I like the new one AirPods Pro. The sound is unmatched, they integrate seamlessly into the Apple ecosystem, and they’re tough enough to withstand everyday rigors.
But they have limitations.
For example, you drop an earpiece when you’re outdoors and there’s a chance you’ll never see it again. Also, keep them on you while you swim and you’ll go to the Apple Store to buy a new set.
And if you don’t have a phone with you (or an Apple Watch), then you’re not listening to anything.
Do you know how hard it is? I’m a broke Gen Xer and I need constant stimulation.
The H2O Audio TRI Multi-Sport Waterproof Bone Conduction Headphones let me have fun in places where my AirPods would have given up.
H2O Audio TRI Multi-Sport technical specifications
- Speaker technology: Bone conduction
- Water/Dust Resistance: IPX8 (waterproof up to 12 feet/3.6 meters)
- Battery life: 9 hours
- Audio sources: Bluetooth and internal memory (support for various file formats including MP3, iTunes and M4A)
At the heart of the H2O Audio TRI Multi-Sport headphones is a pair of sealed bone conduction vibrators – the speakers – that sit on the cheekbones to transmit sounds to the ears through the head and jawbone. Sound quality and levels are more than acceptable, and sound leakage really seems to be minimal.
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Not familiar with bone conduction? It is worth knowing the pros and cons of this technology:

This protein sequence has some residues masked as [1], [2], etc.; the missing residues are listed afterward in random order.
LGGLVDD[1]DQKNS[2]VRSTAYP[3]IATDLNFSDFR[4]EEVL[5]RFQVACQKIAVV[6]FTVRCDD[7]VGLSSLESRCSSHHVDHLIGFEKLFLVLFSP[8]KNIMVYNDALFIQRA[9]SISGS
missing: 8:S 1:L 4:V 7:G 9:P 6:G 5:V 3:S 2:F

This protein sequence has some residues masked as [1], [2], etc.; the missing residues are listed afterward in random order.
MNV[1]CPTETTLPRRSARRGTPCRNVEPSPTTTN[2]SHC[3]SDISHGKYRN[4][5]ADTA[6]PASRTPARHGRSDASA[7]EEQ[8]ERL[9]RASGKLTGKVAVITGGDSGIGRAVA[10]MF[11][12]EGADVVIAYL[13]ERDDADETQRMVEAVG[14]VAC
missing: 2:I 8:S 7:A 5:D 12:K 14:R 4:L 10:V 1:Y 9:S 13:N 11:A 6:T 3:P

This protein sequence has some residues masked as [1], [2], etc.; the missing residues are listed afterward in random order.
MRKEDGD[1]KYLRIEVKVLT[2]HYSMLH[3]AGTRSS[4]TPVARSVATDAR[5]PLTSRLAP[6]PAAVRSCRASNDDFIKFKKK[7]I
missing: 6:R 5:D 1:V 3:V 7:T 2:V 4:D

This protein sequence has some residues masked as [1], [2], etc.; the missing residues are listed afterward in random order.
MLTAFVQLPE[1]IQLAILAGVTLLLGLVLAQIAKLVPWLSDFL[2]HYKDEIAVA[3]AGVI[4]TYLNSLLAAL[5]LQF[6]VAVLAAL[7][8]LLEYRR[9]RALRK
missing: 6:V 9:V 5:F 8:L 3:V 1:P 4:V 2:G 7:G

- You can still interact with others while wearing your headset (this might be a downside for some people).
- They don’t block your ears.
- No more sweaty, itchy ear holes.
- Safer because you have a greater awareness of what’s going on around you.
- The sound quality is not as perfect as with the tips and in-ear headphones.
- It may take some getting used to.
- There is some sound leakage, so others may hear what you are listening to.
The TRI Multi-Sport headphones fit behind your head, not on it, and have small loops that sit over the ears. The fit is good and I’ve found they stay in place no matter what I’m doing — walking, hiking, jogging, biking, or even swimming.
The fit is super comfortable and I found I could wear them for hours — and since nothing was stuffed into my ear canals, my ears didn’t sweat or itch!
The Bluetooth connection to various devices was strong and stable up to several meters indoors and a good 10 meters/33 feet outdoors.
No complaints there.
But Bluetooth has limitations.
Bluetooth doesn’t work very well underwater. Even a few inches of water is enough to block the signal, so when swimming it’s recommended to pre-load audio into the headphones (alternatively, if you have a waterproof smartwatch, you can set it up so that the watch is close to the headphones – a bit clumsy , but it works).
How do you put audio files on these headphones?
Connect the headphones to the charging cable, plug it into a PC or Mac, and the headphones appear as an external storage device onto which you can load music, podcasts and other audio files (note that you cannot use files that are protected by any Digital Rights Management/DRM as found in Spotify and Apple Music).
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The headphones give you eight gigabytes of storage, so there’s plenty of room for your favorite tunes.
There are three buttons on the side of the device to control the headphones. As with most controls that are out of your sight, it can take some getting used to, but once your fingers know where they are, it all becomes second nature.
The headphones come with their own magnetic charging cable (so don’t lose it!) that plugs into USB-A (I wish it was USB-C because most things are like that these days). The cable is used for both charging and file transfer.
Overall, I’m impressed H2O Audio TRI Multi-Sport Waterproof Bone Conduction Headphones. I’m a big fan of bone conduction headphones in general, but enjoy the added functionality of built-in memory and water resistance is welcome.
And at $99, the price is right!